Job Report: Why Employers are Struggling to Acquire Technician Talent

Explore why America faces a technician talent gap and learn effective strategies to close it.

Parminder Jassal
April 30, 2024

Key Takeaways

  • Skill Shortage Crisis: America is experiencing a critical shortage of skilled technicians due to insufficient training and educational misalignment with industry needs.
  • Technological Advancements: Rapid advancements in technology require continuous upskilling and reskilling to address the significant gap in training for high-tech roles.
  • Cultural Perceptions: The undervaluation of technical jobs due to societal biases impedes the recruitment of diverse and competent technicians.
  • Strategic Solutions: Effective workforce development, integration of advanced digital tools, and strong educational partnerships are key to mitigating these challenges.
  • Future Outlook: The demand for technicians is set to grow further, influenced by technological integration and advanced manufacturing processes. It highlights the need for a strategically skilled workforce.


As industry and commerce become increasingly dependent on technical solutions, the dynamics of America's labor market are changing rapidly. Skilled technicians are becoming critical across industries driven by advancements in technology, digitization, and automation. 

Despite the critical need, there's a widening gap between available positions and qualified candidates when it comes to skilled technicians. This report unpacks the multifaceted challenges of filling these essential roles and outlines strategic solutions to foster a well-equipped workforce. 

Through a deep dive into educational shortcomings, training needs, and successful interventions, we explore how to streamline the path from education to employment of technical talent.

man working with a robot

The American Labor Market Situation

The demand for technicians is surging across the US and is being fueled by a tech-driven economy that increasingly relies on automation and digital infrastructure. 

As sectors from manufacturing to healthcare integrate more advanced technologies, the need for skilled technicians to operate, maintain, and repair advanced systems is at an all-time high. The supply of such skilled professionals is not keeping pace with demand, however, leading to significant gaps in the labor market.

Employment Data Analysis

While the overall labor market shows robust growth, deeper analysis reveals significant challenges in specific sectors. This is particularly evident in manufacturing and semiconductors, where the gaps between available skilled workers and job vacancies are becoming increasingly stark.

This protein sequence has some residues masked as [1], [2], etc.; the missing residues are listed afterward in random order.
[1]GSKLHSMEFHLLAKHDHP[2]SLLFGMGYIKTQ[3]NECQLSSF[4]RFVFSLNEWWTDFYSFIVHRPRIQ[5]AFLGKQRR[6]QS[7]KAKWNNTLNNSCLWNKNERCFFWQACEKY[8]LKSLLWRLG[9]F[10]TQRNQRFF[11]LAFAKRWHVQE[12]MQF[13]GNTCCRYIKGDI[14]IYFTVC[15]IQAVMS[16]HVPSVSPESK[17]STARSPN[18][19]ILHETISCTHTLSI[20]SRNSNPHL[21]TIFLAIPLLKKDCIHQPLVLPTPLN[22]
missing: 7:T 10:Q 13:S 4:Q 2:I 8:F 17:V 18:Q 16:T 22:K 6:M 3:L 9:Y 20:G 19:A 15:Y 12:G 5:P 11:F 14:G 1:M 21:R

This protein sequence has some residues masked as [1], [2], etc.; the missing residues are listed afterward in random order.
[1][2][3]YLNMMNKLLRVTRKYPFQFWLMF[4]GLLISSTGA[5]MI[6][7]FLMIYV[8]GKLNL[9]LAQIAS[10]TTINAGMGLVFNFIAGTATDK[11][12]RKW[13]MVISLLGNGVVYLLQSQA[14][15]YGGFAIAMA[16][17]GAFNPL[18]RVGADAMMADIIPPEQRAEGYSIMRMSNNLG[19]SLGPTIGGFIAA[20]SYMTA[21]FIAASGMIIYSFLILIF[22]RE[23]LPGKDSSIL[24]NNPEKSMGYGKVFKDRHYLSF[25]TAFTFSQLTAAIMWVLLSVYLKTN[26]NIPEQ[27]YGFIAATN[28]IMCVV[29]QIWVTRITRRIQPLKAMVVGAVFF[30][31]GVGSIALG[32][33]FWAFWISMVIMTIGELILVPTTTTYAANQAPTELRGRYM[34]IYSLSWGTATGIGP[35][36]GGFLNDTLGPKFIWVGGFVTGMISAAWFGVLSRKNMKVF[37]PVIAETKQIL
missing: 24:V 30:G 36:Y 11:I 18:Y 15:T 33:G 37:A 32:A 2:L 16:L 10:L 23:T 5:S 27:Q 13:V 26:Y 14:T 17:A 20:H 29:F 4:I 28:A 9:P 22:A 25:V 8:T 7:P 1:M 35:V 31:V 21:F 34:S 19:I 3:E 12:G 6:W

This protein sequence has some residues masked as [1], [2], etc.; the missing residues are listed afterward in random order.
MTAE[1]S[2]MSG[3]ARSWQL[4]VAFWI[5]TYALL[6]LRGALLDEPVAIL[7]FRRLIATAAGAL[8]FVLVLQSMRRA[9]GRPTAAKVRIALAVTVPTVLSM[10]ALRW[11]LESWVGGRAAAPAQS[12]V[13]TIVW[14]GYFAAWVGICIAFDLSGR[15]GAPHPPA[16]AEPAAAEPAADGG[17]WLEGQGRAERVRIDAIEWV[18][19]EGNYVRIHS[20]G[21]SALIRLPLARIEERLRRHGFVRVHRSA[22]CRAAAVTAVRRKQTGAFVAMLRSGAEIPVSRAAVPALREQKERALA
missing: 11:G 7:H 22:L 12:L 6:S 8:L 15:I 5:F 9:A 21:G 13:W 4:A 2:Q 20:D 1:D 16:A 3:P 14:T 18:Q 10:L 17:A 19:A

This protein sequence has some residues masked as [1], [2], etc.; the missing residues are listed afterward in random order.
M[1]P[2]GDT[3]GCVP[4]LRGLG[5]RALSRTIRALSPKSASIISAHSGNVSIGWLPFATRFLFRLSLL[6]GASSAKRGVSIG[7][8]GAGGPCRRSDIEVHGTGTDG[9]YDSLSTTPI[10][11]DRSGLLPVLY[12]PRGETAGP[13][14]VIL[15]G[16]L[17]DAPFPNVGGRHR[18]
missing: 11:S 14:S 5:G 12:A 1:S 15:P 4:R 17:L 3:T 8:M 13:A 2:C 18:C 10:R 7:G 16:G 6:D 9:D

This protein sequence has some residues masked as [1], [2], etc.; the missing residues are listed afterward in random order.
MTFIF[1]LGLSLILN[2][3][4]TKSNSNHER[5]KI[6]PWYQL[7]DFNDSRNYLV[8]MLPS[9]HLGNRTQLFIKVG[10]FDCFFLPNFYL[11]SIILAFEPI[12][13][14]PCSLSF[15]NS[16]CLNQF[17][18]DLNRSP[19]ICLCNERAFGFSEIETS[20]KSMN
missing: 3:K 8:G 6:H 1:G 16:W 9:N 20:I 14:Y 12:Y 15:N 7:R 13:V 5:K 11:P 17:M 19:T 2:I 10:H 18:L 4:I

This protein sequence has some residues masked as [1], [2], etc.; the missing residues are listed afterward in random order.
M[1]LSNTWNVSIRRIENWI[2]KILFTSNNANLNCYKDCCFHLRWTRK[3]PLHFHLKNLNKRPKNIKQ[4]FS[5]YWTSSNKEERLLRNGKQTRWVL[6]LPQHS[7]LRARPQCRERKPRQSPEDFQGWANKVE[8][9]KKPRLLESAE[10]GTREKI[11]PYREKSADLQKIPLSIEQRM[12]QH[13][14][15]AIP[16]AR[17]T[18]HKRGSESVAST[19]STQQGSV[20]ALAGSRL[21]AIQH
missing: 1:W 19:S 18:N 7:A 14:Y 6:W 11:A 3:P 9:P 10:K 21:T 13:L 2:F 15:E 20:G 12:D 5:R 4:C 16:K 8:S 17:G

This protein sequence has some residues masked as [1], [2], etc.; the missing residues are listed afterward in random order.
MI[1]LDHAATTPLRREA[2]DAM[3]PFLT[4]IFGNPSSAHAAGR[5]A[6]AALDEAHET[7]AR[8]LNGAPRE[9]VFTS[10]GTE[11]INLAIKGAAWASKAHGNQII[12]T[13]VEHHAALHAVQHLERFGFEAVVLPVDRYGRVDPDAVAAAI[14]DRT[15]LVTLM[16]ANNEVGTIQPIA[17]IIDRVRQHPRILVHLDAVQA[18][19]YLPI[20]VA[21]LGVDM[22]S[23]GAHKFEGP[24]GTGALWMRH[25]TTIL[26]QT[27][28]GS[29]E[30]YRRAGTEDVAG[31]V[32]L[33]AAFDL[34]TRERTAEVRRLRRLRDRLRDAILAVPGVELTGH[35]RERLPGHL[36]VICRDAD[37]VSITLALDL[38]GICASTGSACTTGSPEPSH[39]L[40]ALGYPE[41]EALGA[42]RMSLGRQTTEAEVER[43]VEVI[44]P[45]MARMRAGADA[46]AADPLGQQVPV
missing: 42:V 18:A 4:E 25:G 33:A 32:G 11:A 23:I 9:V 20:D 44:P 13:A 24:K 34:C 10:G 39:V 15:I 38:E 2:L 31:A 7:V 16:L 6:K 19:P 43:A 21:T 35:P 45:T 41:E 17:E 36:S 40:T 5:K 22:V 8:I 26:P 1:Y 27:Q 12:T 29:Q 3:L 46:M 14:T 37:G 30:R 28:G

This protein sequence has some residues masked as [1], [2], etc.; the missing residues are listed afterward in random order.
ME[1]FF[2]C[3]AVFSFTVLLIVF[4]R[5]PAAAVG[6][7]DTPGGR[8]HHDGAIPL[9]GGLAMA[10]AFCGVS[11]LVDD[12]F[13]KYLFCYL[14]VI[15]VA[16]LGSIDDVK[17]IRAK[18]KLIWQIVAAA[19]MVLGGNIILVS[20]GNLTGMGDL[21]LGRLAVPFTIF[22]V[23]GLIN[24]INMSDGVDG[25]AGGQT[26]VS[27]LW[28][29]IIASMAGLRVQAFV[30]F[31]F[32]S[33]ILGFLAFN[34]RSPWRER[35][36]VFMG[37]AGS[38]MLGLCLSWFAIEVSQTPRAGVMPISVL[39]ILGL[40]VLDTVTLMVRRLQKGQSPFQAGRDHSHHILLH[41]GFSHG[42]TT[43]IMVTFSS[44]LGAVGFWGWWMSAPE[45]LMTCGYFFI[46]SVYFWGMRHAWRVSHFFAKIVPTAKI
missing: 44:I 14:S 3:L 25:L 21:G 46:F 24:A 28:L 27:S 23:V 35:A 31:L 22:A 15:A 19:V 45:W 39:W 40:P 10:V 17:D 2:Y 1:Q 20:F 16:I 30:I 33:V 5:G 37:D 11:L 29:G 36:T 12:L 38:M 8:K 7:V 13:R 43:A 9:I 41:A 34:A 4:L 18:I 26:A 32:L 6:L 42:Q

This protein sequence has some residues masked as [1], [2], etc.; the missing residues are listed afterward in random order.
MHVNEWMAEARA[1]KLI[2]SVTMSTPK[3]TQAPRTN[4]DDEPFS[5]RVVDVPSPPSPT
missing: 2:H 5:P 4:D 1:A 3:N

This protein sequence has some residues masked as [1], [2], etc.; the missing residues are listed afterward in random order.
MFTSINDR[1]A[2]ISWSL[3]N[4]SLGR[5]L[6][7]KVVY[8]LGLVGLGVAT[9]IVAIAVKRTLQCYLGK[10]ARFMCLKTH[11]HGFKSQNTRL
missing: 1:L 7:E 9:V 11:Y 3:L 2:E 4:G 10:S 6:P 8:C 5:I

Manufacturing Sector Crisis

In the manufacturing sector, a critical shortage of technicians is emerging, with figures estimating anywhere from 2.1 million to 3.8 million manufacturing  jobs expected to remain unfilled during the next decade. Among those expected to grow at the quickest pace are roles like industrial maintenance technicians, statisticians, data scientists, engineers, and logisticians.

This gap stems mainly from a scarcity of workers with the advanced technical skills required for increasingly sophisticated manufacturing processes. As the industry integrates more automation and digital technologies, this shortage could curb the growth of individual companies and the global competitiveness of the entire U.S. manufacturing sector.

machinery in a manufacturing sector

Semiconductor Industry Challenges

Similarly, the semiconductor industry, which is a cornerstone of modern technology and digital infrastructure, is also under significant strain. 

Economists predict that the U.S. semiconductor sector needs to add approximately 90,000 workers by 2025 to meet the demands for chip production. Moreover, semiconductor processing technicians are expected to be among the fastest-growing positions in production roles and will play a vital role in ensuring the scalability and efficiency of semiconductor manufacturing processes.

Logistics Sector Shortages

The logistics sector also reports acute shortages, with 76 percent of supply chain and logistics leaders indicating significant workforce shortages, as per a late 2023 Descartes survey.  In fact, 37% of respondents characterized the shortage as “high to extreme.” Based on the findings of the survey, transportation operations (61%) and warehouse operations (56%) emerged as the sectors experiencing the greatest resource shortages.

The demand for fleet technicians is particularly pronounced, with a separate 2022 study projecting a significant increase in demand for new automotive, diesel, and collision technicians, expected to rise to 797,530 by 2025.

These shortages include other roles such as logistics technicians, who are vital for managing increasingly automated and complex supply chain operations. This scarcity of skilled technicians in logistics exacerbates issues of efficiency and reliability in supply chain management.